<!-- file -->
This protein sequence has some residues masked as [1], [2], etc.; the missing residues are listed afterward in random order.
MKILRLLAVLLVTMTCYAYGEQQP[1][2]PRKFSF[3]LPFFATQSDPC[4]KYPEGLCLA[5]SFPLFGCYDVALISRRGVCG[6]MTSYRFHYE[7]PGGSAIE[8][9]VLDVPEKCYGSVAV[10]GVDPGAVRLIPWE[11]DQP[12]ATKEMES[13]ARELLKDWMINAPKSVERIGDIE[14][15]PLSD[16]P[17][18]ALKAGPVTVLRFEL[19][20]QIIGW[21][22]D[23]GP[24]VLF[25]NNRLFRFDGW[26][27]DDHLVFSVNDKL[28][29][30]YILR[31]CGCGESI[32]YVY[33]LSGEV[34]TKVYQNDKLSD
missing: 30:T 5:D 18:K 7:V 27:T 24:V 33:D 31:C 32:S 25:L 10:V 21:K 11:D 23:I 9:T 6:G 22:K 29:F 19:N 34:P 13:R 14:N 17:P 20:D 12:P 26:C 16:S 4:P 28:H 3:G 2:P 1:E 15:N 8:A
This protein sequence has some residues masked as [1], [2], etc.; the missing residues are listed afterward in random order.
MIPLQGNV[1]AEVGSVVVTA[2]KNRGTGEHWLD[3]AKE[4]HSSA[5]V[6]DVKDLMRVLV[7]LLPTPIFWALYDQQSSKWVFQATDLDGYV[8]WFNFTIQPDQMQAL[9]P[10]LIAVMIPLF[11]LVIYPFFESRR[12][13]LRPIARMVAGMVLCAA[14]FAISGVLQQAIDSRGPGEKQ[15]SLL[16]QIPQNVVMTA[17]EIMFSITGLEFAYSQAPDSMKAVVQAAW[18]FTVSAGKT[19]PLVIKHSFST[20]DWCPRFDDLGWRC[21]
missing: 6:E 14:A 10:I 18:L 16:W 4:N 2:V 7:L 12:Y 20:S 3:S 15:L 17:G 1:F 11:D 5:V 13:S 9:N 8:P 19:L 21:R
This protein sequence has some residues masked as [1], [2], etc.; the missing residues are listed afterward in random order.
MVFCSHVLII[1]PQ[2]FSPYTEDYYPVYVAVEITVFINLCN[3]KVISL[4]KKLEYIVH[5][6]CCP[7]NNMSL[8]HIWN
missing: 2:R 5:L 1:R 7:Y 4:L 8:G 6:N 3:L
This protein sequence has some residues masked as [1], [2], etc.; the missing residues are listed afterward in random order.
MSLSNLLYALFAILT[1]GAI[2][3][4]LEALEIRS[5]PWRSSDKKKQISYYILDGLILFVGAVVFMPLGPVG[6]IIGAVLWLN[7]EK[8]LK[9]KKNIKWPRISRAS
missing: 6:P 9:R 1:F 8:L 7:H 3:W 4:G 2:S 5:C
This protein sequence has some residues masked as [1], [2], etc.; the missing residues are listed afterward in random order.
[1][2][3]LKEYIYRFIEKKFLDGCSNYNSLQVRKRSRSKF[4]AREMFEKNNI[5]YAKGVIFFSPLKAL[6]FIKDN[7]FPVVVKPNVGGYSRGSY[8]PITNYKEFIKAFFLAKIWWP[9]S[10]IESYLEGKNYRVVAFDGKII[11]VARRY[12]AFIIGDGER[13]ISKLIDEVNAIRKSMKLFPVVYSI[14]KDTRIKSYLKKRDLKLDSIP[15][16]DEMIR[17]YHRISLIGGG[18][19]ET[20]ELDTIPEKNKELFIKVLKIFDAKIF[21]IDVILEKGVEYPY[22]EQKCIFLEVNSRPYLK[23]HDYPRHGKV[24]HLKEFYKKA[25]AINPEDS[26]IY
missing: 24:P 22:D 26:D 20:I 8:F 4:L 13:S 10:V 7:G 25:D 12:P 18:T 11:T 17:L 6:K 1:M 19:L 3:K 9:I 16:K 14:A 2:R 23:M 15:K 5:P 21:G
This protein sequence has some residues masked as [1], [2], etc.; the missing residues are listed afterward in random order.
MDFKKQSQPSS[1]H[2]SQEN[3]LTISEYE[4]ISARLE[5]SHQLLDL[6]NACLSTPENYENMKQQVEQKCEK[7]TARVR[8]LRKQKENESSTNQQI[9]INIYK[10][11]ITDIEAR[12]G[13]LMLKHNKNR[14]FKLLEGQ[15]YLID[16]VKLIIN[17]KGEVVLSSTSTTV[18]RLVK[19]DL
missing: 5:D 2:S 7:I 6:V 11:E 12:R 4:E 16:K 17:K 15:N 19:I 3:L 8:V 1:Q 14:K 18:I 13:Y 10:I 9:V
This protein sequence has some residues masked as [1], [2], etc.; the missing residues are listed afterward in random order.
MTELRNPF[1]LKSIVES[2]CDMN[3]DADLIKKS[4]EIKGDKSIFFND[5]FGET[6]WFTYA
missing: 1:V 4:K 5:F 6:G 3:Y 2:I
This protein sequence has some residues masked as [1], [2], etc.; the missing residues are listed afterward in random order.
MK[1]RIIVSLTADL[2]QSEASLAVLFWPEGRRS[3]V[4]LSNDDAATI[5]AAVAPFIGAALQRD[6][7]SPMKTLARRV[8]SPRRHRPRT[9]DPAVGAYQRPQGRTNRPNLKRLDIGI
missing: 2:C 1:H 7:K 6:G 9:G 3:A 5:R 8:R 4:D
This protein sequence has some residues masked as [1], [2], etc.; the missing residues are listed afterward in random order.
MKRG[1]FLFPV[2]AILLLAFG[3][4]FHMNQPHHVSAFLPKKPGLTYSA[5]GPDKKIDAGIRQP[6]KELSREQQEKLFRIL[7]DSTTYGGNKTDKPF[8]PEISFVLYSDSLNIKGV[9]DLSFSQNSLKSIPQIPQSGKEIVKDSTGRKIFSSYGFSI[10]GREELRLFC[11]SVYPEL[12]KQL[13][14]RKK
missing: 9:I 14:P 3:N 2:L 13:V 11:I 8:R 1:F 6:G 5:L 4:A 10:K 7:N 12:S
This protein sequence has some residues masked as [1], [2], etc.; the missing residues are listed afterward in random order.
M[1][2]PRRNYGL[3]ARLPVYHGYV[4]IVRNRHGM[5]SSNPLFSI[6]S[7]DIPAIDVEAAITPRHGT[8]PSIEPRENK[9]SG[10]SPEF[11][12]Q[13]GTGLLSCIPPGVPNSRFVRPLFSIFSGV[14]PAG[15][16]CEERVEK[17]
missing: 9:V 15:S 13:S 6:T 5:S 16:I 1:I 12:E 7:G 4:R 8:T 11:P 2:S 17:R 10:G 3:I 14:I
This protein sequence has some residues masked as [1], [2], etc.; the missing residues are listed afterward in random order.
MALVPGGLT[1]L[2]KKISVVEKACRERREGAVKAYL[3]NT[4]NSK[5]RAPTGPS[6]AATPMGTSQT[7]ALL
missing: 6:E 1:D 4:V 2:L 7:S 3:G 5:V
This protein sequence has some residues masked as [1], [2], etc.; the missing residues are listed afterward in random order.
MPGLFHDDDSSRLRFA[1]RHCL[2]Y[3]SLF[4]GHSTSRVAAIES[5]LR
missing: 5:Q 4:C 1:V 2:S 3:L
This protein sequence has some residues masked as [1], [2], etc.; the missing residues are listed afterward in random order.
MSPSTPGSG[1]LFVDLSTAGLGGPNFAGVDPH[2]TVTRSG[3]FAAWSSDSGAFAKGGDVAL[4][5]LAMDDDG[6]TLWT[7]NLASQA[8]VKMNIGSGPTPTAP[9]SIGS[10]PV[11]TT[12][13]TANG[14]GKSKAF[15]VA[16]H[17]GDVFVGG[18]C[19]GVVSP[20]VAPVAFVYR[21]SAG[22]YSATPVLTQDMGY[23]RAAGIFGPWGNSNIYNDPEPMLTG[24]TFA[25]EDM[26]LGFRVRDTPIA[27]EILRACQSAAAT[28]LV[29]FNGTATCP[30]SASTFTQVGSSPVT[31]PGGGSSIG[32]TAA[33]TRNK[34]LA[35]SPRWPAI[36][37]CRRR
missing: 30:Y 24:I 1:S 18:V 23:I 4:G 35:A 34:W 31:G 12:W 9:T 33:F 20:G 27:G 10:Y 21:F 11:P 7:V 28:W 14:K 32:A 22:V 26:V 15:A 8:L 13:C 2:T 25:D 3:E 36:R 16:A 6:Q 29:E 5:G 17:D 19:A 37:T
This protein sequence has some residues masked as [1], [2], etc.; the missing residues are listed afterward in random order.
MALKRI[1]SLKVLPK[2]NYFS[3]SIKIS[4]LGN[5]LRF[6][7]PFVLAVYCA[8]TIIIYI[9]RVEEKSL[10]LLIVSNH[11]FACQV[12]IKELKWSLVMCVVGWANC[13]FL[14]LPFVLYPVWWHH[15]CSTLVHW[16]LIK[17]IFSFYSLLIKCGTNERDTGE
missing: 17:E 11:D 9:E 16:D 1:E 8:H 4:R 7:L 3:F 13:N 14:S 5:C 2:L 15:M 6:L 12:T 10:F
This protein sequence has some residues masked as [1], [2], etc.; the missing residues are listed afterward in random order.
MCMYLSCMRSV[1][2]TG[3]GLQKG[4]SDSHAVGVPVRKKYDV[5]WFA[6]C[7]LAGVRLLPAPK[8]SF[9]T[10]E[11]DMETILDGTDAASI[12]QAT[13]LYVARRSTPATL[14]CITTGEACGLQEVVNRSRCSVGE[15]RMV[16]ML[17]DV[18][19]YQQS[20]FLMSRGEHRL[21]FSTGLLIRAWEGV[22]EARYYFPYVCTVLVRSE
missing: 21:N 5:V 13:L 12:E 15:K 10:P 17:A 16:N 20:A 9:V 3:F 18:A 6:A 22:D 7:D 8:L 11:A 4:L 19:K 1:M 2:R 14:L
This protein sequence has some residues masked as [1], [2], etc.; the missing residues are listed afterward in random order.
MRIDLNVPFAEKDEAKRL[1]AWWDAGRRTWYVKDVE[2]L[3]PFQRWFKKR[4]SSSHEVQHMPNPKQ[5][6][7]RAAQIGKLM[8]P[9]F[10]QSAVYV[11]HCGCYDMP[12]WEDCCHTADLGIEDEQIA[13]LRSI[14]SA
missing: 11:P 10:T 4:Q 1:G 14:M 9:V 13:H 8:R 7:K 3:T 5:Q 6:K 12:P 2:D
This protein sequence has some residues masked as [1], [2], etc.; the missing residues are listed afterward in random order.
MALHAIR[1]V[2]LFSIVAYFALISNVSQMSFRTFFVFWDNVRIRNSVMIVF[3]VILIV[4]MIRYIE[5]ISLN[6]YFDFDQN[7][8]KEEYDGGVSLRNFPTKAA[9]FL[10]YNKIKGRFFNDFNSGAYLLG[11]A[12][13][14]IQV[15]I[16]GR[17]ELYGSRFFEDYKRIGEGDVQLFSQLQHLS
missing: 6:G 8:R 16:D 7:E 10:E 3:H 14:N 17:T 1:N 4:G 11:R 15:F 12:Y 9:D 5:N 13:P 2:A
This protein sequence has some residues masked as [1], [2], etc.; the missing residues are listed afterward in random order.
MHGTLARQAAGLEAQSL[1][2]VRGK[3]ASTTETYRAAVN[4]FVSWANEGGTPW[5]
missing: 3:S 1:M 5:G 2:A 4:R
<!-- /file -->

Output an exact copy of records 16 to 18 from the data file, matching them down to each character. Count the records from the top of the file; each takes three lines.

This protein sequence has some residues masked as [1], [2], etc.; the missing residues are listed afterward in random order.
MRIDLNVPFAEKDEAKRL[1]AWWDAGRRTWYVKDVE[2]L[3]PFQRWFKKR[4]SSSHEVQHMPNPKQ[5][6][7]RAAQIGKLM[8]P[9]F[10]QSAVYV[11]HCGCYDMP[12]WEDCCHTADLGIEDEQIA[13]LRSI[14]SA
missing: 11:P 10:T 4:Q 1:G 14:M 9:V 13:H 8:R 7:K 3:T 5:Q 6:K 12:P 2:D
This protein sequence has some residues masked as [1], [2], etc.; the missing residues are listed afterward in random order.
MALHAIR[1]V[2]LFSIVAYFALISNVSQMSFRTFFVFWDNVRIRNSVMIVF[3]VILIV[4]MIRYIE[5]ISLN[6]YFDFDQN[7][8]KEEYDGGVSLRNFPTKAA[9]FL[10]YNKIKGRFFNDFNSGAYLLG[11]A[12][13][14]IQV[15]I[16]GR[17]ELYGSRFFEDYKRIGEGDVQLFSQLQHLS
missing: 6:G 8:R 16:D 7:E 10:E 3:H 14:N 17:T 1:N 4:G 11:R 15:F 12:Y 9:D 5:N 13:P 2:A
This protein sequence has some residues masked as [1], [2], etc.; the missing residues are listed afterward in random order.
MHGTLARQAAGLEAQSL[1][2]VRGK[3]ASTTETYRAAVN[4]FVSWANEGGTPW[5]
missing: 3:S 1:M 5:G 2:A 4:R